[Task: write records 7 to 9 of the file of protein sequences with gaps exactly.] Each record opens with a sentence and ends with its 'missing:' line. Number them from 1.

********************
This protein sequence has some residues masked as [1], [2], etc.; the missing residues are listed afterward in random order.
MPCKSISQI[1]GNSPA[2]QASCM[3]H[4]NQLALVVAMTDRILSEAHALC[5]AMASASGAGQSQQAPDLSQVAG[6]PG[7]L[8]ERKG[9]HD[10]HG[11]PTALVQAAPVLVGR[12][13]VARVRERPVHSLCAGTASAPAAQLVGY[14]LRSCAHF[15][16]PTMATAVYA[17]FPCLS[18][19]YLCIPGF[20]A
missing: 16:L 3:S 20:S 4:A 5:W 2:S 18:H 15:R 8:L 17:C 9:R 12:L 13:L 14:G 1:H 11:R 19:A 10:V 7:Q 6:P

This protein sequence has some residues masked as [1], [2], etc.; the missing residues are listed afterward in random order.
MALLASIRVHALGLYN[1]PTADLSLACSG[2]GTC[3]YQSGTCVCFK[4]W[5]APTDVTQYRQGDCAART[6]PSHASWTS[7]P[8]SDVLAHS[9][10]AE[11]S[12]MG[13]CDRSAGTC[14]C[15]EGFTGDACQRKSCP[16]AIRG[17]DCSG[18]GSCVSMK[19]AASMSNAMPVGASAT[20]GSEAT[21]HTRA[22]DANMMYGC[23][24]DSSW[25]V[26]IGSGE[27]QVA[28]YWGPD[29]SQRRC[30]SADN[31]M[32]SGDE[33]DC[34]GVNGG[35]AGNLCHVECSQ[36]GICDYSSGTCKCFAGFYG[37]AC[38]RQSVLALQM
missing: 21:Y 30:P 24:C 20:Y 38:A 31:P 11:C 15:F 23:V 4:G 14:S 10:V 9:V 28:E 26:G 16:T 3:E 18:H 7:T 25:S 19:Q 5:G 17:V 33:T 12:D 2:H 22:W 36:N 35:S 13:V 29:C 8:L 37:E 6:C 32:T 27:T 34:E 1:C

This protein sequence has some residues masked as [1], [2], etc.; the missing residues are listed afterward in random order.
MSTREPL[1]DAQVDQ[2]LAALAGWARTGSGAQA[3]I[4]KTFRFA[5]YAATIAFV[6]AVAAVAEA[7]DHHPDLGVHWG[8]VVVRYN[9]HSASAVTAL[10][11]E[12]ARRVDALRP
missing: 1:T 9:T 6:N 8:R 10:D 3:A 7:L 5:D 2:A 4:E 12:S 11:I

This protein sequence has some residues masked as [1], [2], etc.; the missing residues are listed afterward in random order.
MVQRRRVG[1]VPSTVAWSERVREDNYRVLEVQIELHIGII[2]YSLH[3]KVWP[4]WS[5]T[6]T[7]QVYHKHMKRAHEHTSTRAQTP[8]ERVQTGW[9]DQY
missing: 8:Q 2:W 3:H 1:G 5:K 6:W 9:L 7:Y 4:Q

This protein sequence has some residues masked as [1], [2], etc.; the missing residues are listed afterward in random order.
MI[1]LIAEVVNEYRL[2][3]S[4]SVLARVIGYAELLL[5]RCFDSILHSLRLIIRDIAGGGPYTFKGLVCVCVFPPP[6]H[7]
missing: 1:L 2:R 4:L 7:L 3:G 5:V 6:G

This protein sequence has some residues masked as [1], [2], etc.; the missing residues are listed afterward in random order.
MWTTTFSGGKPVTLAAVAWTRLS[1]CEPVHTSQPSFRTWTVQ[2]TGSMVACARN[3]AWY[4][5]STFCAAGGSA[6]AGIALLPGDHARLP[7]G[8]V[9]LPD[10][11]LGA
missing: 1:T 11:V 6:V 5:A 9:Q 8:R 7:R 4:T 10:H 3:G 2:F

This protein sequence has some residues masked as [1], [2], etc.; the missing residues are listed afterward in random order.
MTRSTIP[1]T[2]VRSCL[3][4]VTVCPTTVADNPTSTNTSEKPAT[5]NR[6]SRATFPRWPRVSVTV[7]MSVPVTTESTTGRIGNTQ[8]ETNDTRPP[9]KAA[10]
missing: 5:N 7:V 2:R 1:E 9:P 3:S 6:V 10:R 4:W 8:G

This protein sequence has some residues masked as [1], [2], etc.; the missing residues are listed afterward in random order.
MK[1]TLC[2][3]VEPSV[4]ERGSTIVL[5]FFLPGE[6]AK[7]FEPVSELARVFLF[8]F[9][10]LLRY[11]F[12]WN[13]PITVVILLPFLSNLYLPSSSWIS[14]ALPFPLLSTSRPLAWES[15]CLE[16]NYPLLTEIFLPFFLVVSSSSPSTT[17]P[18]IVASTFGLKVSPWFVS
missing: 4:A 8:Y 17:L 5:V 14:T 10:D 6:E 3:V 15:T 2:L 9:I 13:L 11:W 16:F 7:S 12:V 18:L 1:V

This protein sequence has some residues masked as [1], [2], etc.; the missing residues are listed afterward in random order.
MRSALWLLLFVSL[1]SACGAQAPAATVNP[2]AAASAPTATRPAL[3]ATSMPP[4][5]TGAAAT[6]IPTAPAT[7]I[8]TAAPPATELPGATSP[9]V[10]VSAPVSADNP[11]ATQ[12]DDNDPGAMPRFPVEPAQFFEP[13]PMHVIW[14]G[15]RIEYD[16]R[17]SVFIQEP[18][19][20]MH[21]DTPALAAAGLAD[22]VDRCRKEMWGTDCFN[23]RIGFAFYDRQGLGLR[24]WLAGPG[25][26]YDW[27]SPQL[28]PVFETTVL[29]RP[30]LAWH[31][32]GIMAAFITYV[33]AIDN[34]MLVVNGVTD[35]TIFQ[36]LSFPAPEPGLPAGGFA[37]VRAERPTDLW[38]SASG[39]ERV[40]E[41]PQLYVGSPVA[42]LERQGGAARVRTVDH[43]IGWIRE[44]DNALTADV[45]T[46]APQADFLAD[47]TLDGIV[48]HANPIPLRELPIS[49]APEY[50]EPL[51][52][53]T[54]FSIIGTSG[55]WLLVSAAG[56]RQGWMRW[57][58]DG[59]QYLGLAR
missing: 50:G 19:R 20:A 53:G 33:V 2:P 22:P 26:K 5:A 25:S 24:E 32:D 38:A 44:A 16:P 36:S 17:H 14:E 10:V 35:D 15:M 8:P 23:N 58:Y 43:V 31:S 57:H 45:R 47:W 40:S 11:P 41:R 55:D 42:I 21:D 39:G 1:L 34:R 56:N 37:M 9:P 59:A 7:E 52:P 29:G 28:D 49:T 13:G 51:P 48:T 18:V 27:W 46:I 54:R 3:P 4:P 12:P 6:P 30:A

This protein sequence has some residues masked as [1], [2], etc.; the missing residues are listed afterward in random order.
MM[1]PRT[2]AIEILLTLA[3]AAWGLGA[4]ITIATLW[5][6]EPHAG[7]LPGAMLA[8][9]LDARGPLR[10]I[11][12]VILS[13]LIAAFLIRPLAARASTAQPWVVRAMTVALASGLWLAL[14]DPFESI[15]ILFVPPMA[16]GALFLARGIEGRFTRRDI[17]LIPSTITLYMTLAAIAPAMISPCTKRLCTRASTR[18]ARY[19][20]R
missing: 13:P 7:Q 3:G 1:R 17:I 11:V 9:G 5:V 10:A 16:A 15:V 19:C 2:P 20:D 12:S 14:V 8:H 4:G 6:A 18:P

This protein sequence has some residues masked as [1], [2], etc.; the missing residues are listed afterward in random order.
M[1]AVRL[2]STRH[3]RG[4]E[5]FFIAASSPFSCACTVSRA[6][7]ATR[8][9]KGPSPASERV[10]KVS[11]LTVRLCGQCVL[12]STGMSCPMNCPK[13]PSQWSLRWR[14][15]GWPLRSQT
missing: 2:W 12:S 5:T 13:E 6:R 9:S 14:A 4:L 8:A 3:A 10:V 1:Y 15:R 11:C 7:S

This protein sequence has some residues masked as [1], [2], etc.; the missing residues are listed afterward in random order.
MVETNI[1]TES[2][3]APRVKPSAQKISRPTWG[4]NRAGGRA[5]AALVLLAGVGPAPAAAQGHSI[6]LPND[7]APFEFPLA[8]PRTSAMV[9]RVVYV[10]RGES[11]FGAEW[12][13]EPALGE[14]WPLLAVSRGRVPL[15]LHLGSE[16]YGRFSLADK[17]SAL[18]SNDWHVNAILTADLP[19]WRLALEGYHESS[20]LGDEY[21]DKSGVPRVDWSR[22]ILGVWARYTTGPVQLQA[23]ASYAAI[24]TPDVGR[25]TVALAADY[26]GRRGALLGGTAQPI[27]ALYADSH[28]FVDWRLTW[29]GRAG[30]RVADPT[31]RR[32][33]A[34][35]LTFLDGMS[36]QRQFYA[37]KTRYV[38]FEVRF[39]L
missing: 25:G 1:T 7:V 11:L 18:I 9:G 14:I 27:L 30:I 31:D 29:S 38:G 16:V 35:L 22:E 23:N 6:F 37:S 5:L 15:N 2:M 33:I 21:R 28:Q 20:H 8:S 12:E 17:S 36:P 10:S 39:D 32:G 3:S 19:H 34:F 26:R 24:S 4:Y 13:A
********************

This protein sequence has some residues masked as [1], [2], etc.; the missing residues are listed afterward in random order.
MTRSTIP[1]T[2]VRSCL[3][4]VTVCPTTVADNPTSTNTSEKPAT[5]NR[6]SRATFPRWPRVSVTV[7]MSVPVTTESTTGRIGNTQ[8]ETNDTRPP[9]KAA[10]
missing: 5:N 7:V 2:R 1:E 9:P 3:S 6:V 10:R 4:W 8:G

This protein sequence has some residues masked as [1], [2], etc.; the missing residues are listed afterward in random order.
MK[1]TLC[2][3]VEPSV[4]ERGSTIVL[5]FFLPGE[6]AK[7]FEPVSELARVFLF[8]F[9][10]LLRY[11]F[12]WN[13]PITVVILLPFLSNLYLPSSSWIS[14]ALPFPLLSTSRPLAWES[15]CLE[16]NYPLLTEIFLPFFLVVSSSSPSTT[17]P[18]IVASTFGLKVSPWFVS
missing: 4:A 8:Y 17:L 5:V 14:T 10:D 6:E 3:V 15:T 2:L 9:I 13:L 11:W 16:F 7:S 12:V 18:L 1:V

This protein sequence has some residues masked as [1], [2], etc.; the missing residues are listed afterward in random order.
MRSALWLLLFVSL[1]SACGAQAPAATVNP[2]AAASAPTATRPAL[3]ATSMPP[4][5]TGAAAT[6]IPTAPAT[7]I[8]TAAPPATELPGATSP[9]V[10]VSAPVSADNP[11]ATQ[12]DDNDPGAMPRFPVEPAQFFEP[13]PMHVIW[14]G[15]RIEYD[16]R[17]SVFIQEP[18][19][20]MH[21]DTPALAAAGLAD[22]VDRCRKEMWGTDCFN[23]RIGFAFYDRQGLGLR[24]WLAGPG[25][26]YDW[27]SPQL[28]PVFETTVL[29]RP[30]LAWH[31][32]GIMAAFITYV[33]AIDN[34]MLVVNGVTD[35]TIFQ[36]LSFPAPEPGLPAGGFA[37]VRAERPTDLW[38]SASG[39]ERV[40]E[41]PQLYVGSPVA[42]LERQGGAARVRTVDH[43]IGWIRE[44]DNALTADV[45]T[46]APQADFLAD[47]TLDGIV[48]HANPIPLRELPIS[49]APEY[50]EPL[51][52][53]T[54]FSIIGTSG[55]WLLVSAAG[56]RQGWMRW[57][58]DG[59]QYLGLAR
missing: 50:G 19:R 20:A 53:G 33:V 2:P 22:P 26:K 5:A 25:S 24:E 32:D 38:A 44:A 16:P 36:S 17:H 14:E 10:V 35:D 15:M 8:P 23:N 58:Y 43:V 31:S 57:H 45:R 47:W 40:S 11:P 41:R 55:D 42:I 21:D 39:G 1:L 34:R 56:N 37:M 9:P 59:A 7:E 52:P 29:G 28:D 49:T 13:G 51:P 48:T 18:V 27:W 46:I 54:R 3:P 4:P 12:P 6:P 30:A